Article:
14. ^ "Team". The Good Judgment Project. Retrieved May 5, 2014.
  15. ^ "Freakonomics". Sign Up for a Prediction Tournament. 2011-08-04.
  16. ^ Multiple Sources:
  17. ^ Brody, Liz (January 1, 2022). "Meet the Elite Team of Superforecasters Who Have Turned Future-Gazing Into a Science". Entrepreneur.
  18. ^ Gossett, Stephen (August 6, 2020). "How the Good Judgment Project's Superforecasters Use Data to Make Predictions". Retrieved 2022-06-07.
  19. ^ "Good Judgment® Open". Retrieved 2022-02-17.
  20. ^ "Monetary policy: How likely is deflation?". The Economist. September 13, 2011. Retrieved May 6, 2014.
  21. ^ "International: Who's good at forecasts? How to sort the best from the rest". The Economist. November 18, 2013. Retrieved May 6, 2014.
  22. ^ "The experts' best bets". The Economist. November 10, 2021. Retrieved June 7, 2022.
  23. ^ Ignatius, David (November 1, 2013). "More chatter than needed". Washington Post. Retrieved May 6, 2014.
  24. ^ Bender, Jeremy (April 3, 2014). "Huge Experiment Finds Regular Folks Predict World Events Better Than CIA Agents". Business Insider. Retrieved May 6, 2014.
  25. ^ "The Surprising Accuracy Of Crowdsourced Predictions About The Future. Do you know whether Turkey will get a new constitution? It turns out you do: A group of well-informed citizens can predict future events more often than any foreign policy expert or CIA analyst". Co.exist. April 21, 2014. Retrieved May 6, 2014.
  26. ^ Harford, Tim (2014-09-05). "How to see into the future". Financial Times. ISSN 0307-1766. Retrieved 2014-09-05.
  27. ^ Hamilton, Keegan (8 January 2015). "How US Agencies Are Using the Web to Pick Our Brains". Washingtonian. Retrieved 2015-01-24.
  28. ^ Burton, Tara (2015-01-20). "Could you be a 'super-forecaster'?". BBC Future. Retrieved 2015-01-21.
  29. ^ Jensen, Nathan (2015-01-21). "Experts see a Republican Senate and fast-track authority for Obama as keys to new trade agreements". The Washington Post. ISSN 0190-8286. Retrieved 2015-01-21.
  30. ^ Mellers, Barbara; Michael C. Horowitz (2015-01-29). "Does anyone make accurate geopolitical predictions?". The Washington Post. ISSN 0190-8286. Retrieved 2015-01-30.
  31. ^ "Feature story: Bob Sawyer of Woodside discovers his latent talent in forecasting". Retrieved 2015-03-17.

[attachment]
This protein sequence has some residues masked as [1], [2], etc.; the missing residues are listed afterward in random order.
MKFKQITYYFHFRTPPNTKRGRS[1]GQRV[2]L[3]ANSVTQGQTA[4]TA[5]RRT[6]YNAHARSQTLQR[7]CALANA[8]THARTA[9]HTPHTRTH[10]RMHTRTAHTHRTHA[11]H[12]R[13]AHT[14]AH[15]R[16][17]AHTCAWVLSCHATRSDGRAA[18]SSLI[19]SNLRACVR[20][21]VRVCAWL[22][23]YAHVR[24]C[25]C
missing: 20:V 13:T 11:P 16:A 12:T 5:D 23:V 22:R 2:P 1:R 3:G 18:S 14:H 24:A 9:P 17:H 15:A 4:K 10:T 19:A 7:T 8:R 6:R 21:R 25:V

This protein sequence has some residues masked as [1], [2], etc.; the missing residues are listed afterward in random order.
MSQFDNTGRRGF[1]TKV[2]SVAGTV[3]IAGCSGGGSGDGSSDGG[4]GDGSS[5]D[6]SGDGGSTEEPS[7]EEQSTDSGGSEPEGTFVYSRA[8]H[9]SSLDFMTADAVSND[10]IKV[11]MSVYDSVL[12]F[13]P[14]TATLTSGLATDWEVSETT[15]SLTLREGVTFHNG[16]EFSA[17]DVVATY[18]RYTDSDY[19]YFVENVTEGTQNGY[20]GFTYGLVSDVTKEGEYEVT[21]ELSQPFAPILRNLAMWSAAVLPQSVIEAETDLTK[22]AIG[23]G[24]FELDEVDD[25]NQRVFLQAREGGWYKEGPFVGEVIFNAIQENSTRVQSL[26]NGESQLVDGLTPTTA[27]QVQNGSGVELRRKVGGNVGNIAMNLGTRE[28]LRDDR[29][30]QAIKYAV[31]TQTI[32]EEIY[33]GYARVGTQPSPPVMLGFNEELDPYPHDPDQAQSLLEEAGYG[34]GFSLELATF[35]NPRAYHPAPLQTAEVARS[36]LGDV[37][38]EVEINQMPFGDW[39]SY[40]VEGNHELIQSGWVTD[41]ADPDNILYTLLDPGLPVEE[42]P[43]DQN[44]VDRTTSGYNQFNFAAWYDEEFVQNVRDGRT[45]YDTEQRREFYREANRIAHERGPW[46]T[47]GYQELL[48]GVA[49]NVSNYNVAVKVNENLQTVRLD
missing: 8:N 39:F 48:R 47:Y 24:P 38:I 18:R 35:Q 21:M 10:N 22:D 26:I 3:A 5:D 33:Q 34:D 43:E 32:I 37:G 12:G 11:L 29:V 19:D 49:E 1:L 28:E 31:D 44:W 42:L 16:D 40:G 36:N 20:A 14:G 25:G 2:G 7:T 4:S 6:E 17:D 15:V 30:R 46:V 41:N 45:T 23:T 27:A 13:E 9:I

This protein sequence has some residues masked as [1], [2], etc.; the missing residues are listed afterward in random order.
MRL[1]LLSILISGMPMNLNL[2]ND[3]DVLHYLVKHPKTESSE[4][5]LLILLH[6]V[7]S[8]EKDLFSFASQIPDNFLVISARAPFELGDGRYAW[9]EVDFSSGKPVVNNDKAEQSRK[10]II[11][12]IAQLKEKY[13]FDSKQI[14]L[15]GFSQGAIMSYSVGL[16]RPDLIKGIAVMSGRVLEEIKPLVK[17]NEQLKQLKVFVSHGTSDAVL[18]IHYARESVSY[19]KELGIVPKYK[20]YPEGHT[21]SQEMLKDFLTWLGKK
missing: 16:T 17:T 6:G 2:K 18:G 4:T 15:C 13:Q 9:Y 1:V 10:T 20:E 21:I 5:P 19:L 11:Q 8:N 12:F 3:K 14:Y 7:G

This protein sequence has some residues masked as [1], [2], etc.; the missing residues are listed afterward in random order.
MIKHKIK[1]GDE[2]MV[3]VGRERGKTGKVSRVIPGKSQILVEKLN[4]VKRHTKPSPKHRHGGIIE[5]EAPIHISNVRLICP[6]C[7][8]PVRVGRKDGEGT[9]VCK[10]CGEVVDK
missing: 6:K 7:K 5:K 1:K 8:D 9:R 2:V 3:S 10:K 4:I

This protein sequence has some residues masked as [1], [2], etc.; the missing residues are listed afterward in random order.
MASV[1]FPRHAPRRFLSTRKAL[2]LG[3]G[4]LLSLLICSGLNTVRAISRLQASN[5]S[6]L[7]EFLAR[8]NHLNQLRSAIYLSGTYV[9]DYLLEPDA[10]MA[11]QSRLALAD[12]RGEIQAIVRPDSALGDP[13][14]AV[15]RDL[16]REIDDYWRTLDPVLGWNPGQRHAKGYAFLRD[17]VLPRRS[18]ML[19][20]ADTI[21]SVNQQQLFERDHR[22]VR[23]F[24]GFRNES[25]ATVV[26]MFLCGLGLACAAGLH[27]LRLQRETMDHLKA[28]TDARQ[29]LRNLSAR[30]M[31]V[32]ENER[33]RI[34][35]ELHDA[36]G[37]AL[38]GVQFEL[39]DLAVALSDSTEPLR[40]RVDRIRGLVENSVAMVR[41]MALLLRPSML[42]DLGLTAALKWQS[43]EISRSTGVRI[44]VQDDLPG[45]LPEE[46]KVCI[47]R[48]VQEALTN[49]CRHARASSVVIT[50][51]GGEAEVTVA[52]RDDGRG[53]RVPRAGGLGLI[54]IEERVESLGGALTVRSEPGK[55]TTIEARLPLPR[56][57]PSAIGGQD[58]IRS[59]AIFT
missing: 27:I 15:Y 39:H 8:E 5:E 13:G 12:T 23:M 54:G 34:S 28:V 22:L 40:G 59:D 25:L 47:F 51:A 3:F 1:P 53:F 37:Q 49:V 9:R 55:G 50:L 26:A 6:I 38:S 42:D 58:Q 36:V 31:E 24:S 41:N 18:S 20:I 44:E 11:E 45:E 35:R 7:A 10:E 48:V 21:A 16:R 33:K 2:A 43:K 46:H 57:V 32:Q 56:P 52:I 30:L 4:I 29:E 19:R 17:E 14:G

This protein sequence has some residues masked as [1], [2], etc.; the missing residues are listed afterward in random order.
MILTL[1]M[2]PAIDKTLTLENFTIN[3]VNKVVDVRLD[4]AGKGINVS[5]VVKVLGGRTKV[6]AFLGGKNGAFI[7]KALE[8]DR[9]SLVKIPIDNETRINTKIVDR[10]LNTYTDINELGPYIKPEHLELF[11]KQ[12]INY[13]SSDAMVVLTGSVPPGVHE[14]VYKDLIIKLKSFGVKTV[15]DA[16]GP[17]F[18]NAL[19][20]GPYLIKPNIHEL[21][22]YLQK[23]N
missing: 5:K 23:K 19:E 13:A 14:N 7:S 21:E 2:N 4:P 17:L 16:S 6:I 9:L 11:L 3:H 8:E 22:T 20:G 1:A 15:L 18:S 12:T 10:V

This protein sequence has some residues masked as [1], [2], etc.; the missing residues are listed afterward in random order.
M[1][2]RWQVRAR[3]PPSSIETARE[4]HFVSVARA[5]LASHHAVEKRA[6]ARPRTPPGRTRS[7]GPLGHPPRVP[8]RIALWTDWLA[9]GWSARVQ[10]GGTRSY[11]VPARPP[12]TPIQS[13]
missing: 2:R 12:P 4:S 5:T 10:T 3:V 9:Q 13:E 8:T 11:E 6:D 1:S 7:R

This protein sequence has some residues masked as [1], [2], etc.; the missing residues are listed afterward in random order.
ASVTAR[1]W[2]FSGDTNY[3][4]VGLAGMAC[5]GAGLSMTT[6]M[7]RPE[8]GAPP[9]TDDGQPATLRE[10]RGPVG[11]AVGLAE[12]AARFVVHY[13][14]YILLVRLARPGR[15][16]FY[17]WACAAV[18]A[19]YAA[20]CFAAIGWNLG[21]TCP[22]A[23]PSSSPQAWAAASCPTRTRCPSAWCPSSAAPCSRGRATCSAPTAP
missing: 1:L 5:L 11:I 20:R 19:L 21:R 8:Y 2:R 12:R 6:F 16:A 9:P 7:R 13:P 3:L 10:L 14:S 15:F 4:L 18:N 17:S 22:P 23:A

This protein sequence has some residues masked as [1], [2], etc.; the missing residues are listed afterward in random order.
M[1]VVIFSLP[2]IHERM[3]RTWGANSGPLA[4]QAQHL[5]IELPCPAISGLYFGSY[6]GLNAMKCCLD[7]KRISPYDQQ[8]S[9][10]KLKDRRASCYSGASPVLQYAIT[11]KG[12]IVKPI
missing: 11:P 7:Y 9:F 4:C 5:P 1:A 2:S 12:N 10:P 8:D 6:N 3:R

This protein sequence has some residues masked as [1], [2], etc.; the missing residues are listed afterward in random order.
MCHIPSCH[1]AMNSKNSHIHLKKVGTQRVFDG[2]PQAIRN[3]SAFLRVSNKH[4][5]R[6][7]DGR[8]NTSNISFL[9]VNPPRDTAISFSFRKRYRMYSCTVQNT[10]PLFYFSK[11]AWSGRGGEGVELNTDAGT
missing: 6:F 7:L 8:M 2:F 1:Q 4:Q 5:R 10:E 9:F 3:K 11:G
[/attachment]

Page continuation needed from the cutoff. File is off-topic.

32. ^ Dribben, Melissa; Inquirer Staff Writer (2015-02-04). "Fortune telling: Crowds surpass pundits". Retrieved 2015-02-06.
  33. ^ Sunstein, Cass R.; Hastie, Reid (2014-12-23). Wiser: Getting Beyond Groupthink to Make Groups Smarter. Harvard Business Review Press. ISBN 978-1-4221-2299-0.
  34. ^ "Who's Best at Predicting the Future? (and How to Get Better)". Psychology Today. Retrieved 2015-07-11.
  35. ^ Mellers, Barbara; Stone, Eric; Murray, Terry; Minster, Angela; Rohrbaugh, Nick; Bishop, Michael; Chen, Eva; Baker, Joshua; Hou, Yuan; Horowitz, Michael; Ungar, Lyle; Tetlock, Philip (2015-05-01). "Identifying and Cultivating Superforecasters as a Method of Improving Probabilistic Predictions". Perspectives on Psychological Science. 10 (3): 267–281. doi:10.1177/1745691615577794. ISSN 1745-6916. PMID 25987508. S2CID 3118872.
  36. ^ Tetlock, Philip E.; Gardner, Dan (2015-09-29). Superforecasting - The Art and Science of Prediction. New York: Crown. ISBN 978-0-8041-3669-3.
  37. ^ Gardner, Dan (2010-10-12). Future Babble: Why Expert Predictions Fail - and Why We Believe Them Anyway. McClelland & Stewart.
  38. ^ "Unclouded vision". The Economist. 2015-09-26. ISSN 0013-0613. Retrieved 2015-09-24.
  39. ^ Zweig, Jason. "Can You See the Future? Probably Better Than Professional Forecasters". The Wall Street Journal. Retrieved September 25, 2015. I think Philip Tetlock's "Superforecasting: The Art and Science of Prediction," ..., is the most important book on decision making since Daniel Kahneman's "Thinking, Fast and Slow."
  40. ^ Frick, Walter. "Question Certainty". Harvard Business Review. Retrieved 2015-09-26.
  41. ^ McEnroe, Colin; Wolf, Chion. "The Colin McEnroe Show". WNPR. National Public Radio. Retrieved October 1, 2015.